Another ingredient for ethical problems is a company culture that does not welcome open and honest discussion at every level. In such an environment, people may feel that the message is just to get things done regardless of the implications, and they are not likely to come forward with difficult ethical decisions. I have written in other columns about corporate culture and how important it is to business success. Also important is to ensure access for employees and managers to good legal advice. Your company legal resources need to communicate that their door is always open and that, in fact, it is desirable for employees to engage them. This is true not only of decisions in progress but also with regard to past decisions where perhaps mistakes were made and impacts can be mitigated.
In some cases, the genesis of ethical issues lies in the complexity of the rules and regulations and the ways in which they are understood or interpreted within your company. Certainly within the automotive and lubricants industries there is a massive set of rules and regulations with which to comply. Of course ignorance is no excuse, so management must resource properly so that new and existing regulations are researched by those responsible for detailed compliance. Managers must ask sufficient questions, including in complex technical areas, to ensure that they feel comfortable with compliance within their organization. Consider (with legal advice) whether some compliance areas could benefit from a pooled industry approach or discussion in order to spread resources. Hire expert assistance in some more complex areas such as environmental or toxicology compliance.
A special case of ethical issues lies within the general category of loopholes, e.g., where something in the regulations is either unclear, not covered at all, or where there may be conflicting interpretations within the same set of overall regulations. Encourage employees to bring such areas forward to management and legal so that decisions can be made at the appropriate level, especially if such decisions are likely to have significant impact on customers, the community, business reputation or financial outcome. You may want to highlight such issues with the governmental or administrative entity for clarification or improvement; this may also help to ensure an even playing field for all competitors who are subject to the same set of rules and may be facing similar difficult decisions.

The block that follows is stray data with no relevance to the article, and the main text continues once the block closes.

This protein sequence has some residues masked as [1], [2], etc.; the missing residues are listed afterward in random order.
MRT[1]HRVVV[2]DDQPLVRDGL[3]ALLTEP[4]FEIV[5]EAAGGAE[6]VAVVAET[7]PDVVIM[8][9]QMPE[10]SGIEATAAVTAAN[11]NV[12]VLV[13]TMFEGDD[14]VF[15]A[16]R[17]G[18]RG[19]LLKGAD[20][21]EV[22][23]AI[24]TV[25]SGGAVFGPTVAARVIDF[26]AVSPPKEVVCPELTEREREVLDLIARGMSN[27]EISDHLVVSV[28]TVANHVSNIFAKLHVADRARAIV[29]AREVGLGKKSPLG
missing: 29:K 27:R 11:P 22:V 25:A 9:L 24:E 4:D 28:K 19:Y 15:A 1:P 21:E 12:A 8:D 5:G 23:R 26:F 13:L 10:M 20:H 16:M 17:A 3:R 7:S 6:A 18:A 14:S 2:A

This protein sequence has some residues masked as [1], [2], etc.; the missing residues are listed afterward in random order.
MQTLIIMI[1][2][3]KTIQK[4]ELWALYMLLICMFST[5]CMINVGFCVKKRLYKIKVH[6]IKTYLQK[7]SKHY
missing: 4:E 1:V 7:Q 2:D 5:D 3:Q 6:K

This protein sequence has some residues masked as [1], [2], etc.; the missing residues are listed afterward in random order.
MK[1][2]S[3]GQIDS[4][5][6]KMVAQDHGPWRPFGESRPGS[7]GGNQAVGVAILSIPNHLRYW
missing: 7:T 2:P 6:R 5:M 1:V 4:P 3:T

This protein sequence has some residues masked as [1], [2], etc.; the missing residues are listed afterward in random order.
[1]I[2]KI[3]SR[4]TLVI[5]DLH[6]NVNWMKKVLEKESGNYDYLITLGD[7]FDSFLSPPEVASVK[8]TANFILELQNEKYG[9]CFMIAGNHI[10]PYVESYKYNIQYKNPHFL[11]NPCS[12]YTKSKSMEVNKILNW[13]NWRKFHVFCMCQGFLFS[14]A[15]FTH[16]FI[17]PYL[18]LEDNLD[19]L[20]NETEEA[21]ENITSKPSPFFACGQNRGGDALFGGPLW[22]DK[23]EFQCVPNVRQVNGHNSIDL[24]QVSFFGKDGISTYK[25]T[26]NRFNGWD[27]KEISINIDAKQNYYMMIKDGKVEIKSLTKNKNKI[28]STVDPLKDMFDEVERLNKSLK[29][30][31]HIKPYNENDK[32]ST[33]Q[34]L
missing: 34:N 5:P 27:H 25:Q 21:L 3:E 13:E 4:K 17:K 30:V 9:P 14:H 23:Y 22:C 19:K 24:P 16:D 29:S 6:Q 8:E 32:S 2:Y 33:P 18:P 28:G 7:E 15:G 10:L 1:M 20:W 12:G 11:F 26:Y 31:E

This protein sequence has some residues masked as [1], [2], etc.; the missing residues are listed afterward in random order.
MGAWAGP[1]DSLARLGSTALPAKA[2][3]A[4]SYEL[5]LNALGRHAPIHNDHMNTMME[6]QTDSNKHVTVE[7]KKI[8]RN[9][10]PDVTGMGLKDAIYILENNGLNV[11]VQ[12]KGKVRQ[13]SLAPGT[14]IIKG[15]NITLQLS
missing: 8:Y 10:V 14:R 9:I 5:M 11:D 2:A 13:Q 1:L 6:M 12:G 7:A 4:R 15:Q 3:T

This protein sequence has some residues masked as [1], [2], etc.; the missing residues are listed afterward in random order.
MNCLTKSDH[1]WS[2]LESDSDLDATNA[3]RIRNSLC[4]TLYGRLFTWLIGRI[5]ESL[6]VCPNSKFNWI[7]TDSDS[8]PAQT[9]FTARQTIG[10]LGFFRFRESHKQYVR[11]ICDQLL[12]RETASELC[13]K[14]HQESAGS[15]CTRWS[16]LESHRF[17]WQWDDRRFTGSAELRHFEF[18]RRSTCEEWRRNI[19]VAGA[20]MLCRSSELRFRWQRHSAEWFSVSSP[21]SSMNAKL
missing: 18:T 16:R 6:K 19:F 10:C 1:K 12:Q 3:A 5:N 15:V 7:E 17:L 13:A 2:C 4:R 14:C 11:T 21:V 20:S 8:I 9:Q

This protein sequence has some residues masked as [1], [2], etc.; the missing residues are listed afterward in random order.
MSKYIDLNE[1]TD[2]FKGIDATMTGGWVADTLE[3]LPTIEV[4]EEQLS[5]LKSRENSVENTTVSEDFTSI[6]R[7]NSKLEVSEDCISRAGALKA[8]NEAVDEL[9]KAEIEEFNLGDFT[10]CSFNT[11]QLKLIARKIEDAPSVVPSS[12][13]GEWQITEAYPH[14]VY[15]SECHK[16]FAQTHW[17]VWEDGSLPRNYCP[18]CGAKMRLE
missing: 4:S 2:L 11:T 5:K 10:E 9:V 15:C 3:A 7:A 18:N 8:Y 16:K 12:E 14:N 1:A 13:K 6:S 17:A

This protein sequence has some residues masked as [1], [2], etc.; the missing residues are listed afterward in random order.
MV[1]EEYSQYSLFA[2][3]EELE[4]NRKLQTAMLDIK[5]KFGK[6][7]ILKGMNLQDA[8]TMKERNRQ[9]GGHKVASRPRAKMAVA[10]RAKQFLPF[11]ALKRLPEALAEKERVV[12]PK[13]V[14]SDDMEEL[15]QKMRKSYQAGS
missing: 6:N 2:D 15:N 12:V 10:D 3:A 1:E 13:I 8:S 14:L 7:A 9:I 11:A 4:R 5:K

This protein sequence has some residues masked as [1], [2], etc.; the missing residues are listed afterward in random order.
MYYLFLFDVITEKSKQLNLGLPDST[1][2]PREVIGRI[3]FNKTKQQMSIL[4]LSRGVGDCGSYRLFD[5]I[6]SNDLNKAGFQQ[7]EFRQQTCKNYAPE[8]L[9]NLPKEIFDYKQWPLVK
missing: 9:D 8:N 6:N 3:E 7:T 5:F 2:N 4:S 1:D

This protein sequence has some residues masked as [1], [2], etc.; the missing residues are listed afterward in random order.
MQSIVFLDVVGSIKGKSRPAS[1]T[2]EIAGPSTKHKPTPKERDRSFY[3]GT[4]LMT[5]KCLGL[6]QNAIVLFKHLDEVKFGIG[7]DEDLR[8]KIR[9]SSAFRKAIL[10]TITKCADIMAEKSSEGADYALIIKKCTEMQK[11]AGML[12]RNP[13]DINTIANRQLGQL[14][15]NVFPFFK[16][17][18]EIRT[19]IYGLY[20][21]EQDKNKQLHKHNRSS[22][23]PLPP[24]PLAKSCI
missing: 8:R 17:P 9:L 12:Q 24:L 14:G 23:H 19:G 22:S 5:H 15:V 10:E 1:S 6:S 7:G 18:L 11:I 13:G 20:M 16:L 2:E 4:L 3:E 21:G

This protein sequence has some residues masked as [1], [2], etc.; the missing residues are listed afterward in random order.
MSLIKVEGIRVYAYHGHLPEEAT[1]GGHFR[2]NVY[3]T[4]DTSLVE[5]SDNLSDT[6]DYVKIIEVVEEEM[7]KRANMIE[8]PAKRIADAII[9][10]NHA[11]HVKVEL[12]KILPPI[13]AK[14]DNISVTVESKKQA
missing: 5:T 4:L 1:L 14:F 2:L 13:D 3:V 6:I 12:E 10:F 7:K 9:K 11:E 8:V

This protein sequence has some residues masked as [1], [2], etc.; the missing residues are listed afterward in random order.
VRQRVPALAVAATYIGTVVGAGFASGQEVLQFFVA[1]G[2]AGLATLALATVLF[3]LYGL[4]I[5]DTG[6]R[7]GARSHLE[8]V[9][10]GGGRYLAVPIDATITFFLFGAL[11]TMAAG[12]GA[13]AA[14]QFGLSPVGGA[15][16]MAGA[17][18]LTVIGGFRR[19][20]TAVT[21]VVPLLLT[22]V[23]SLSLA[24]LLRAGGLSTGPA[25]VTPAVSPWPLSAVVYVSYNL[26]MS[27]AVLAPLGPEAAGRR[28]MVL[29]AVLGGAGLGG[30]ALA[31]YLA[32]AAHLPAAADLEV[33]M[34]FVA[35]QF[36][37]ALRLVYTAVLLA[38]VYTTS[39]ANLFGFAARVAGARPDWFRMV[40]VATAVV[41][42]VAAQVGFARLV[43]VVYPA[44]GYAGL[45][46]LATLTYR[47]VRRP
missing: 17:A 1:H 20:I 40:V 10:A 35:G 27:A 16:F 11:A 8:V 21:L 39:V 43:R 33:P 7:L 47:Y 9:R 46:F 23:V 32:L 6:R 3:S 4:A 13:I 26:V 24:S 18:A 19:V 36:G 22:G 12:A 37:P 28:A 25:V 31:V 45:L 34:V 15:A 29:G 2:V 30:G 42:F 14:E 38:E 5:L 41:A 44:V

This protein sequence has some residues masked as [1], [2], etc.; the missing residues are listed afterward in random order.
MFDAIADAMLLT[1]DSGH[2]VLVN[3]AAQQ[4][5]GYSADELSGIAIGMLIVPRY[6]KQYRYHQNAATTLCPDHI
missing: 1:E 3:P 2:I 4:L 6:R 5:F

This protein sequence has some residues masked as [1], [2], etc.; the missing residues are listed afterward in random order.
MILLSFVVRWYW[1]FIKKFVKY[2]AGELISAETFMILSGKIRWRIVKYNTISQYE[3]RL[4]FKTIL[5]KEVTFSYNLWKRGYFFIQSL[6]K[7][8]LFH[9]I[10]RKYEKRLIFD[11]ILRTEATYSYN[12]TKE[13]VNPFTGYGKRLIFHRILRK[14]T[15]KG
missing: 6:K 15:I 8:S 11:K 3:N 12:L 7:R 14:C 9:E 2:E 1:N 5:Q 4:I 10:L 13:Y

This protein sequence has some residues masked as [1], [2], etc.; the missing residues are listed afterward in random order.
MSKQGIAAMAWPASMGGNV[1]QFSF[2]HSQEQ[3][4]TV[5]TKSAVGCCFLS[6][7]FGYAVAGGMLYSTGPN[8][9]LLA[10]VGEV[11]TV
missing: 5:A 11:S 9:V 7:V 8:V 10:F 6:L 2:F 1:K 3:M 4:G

A final area to consider with regard to ethical decision making relates to fairness. There has been tremendous scrutiny lately of the pharmaceutical industry and whether their pricing practices have been fair to customers. Encourage employees to consider critical decisions with an eye to how the customer, community or other stakeholder might feel if it came to light.
Similarly, you may want to encourage employees to bring forward difficult ethical decisions where the outcome of the decision will have high benefits for some stakeholders and high debits for others. The key with these decisions is to ensure they are openly discussed, that the risks and benefits are analyzed, and that the appropriate level of management, legal and other disciplines are involved. This will help to ensure that your company makes the best ethical decisions and protects its most important asset: its reputation.
Sara Lefcourt of Lefcourt Consulting LLC specializes in helping companies to improve profits, reduce risk and step up their operations. Her experience includes many years in marketing, sales and procurement, first for Exxon and then at Infineum, where she was vice president, supply. E-mail her at or phone (908) 400-5210.